4.      We mustn’t cheapen the works of our artists, both in price and in image.  Writers give enough away with free blogs, free downloads, free review copies, give-aways linked to media interviews and appearances, etc.

The question is this: Are the people buying books at a heavy discount only going to buy books based on low price points?  Will some of the people who buy the book at a discount but would otherwise buy it at a higher price, now hold out for these deep-discount sales in expectation they will buy every book like that?

Usually books, physical ones, get remaindered at low prices and are sold off to deep discount stores, dollar shops and used book stores, and the book goes out of print.  But now it will be interesting to see an e-book drop down in price and then pop way up to its normal price and not go out of print.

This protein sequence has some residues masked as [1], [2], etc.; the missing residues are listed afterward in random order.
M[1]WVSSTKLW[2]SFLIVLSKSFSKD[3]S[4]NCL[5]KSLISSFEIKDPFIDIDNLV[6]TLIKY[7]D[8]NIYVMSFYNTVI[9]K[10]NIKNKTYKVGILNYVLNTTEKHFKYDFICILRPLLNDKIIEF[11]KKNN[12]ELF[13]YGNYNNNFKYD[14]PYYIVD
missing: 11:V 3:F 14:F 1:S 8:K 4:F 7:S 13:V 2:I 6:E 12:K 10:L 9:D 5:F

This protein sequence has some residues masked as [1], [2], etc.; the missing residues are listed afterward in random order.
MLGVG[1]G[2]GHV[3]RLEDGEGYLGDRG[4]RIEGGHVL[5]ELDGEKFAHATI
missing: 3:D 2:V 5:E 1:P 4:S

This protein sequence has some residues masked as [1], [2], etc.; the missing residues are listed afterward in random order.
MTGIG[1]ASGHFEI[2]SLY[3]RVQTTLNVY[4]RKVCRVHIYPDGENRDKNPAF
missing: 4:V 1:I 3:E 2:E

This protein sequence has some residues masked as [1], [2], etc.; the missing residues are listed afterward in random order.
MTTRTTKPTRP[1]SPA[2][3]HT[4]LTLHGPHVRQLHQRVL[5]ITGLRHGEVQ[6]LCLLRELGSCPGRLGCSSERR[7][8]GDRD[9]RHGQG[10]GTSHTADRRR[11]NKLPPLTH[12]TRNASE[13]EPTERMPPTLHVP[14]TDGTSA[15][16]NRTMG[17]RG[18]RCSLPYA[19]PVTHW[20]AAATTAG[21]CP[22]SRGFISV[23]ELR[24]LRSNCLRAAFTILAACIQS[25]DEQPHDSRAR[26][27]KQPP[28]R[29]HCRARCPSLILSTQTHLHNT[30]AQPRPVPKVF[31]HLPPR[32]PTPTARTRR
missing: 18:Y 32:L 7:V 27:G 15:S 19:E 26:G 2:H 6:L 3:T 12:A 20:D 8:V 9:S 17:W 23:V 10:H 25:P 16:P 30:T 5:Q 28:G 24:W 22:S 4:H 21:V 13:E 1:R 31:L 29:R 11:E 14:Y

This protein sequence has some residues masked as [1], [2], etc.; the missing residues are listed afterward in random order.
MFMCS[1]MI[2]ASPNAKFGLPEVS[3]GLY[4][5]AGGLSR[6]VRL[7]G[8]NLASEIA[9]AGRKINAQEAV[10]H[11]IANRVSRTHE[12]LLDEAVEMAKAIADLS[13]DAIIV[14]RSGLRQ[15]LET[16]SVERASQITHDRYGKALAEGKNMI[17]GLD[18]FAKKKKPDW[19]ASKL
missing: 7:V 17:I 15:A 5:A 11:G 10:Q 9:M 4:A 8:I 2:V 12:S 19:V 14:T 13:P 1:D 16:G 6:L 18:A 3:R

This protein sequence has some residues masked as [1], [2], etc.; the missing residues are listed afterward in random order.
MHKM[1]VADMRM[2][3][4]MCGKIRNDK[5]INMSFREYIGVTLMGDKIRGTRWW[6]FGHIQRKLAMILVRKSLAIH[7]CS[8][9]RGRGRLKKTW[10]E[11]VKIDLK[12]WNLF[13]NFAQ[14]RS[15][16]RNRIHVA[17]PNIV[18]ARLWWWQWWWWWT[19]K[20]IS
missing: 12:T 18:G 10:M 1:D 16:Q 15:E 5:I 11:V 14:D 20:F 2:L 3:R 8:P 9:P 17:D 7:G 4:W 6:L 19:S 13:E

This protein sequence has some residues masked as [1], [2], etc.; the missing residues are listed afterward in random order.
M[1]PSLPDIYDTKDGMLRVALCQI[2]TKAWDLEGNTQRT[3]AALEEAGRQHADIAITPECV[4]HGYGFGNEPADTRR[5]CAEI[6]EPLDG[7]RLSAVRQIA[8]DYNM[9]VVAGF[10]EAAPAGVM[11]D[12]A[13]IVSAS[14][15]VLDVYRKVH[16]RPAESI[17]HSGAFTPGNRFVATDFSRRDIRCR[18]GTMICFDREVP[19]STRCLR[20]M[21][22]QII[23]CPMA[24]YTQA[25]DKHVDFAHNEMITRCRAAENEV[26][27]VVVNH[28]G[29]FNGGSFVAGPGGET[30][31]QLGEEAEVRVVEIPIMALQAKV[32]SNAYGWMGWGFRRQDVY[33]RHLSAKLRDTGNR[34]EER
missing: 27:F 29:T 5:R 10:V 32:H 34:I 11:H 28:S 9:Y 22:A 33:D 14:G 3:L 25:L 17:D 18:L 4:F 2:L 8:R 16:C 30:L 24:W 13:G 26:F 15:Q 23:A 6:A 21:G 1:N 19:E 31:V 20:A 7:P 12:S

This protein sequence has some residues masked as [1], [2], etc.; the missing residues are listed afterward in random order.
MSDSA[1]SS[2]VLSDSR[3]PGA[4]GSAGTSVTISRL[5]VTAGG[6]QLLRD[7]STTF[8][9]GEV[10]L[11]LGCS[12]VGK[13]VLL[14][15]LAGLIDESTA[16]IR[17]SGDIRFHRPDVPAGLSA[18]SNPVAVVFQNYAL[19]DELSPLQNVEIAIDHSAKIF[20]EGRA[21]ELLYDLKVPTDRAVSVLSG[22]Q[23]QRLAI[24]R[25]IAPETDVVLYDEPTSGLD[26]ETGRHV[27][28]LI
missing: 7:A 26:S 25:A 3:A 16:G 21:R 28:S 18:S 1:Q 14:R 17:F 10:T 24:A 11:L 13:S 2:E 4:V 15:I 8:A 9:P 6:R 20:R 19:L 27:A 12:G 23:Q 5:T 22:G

Only e-books can do this.  Physical books, if put on a huge sale, would create return problems.  If you bought a hardcover for $5 today, you’d return the $20 one.  But with e-books, there are no returns.

I bought a copy of Playboy this month for 60 cents.  Yes, I read it for the articles!  They did a special this month because they are celebrating 60 years.  Next month they’ll go back to normal pricing.  Does that make sense? Well, most issues are bought under subscriptions so the newsstand sales would have to grow significantly with increased ad revenue to off-set the lower price.  In any event, each issue is different so they can risk selling one for 60 cents when the next issue is new.  But I wonder about the book world using the deep e-book discount strategy and how it’ll impact the industry.

Look at other industries.  Are they healthier for offering deep sales on out-of-season stuff, such as car models, clothes, or furniture/  Maybe, we should look it Restaurant Week in NYC.  It used to be once a year that restaurants offered some cool discounts. Now it seems like Restaurant Week happens many times throughout the year.  Instead of introducing places to new customers they are slowly giving away the business.

Or are they? It remains to be seen.

Interview With Harvard Common Press Associate Publisher Adam Salomone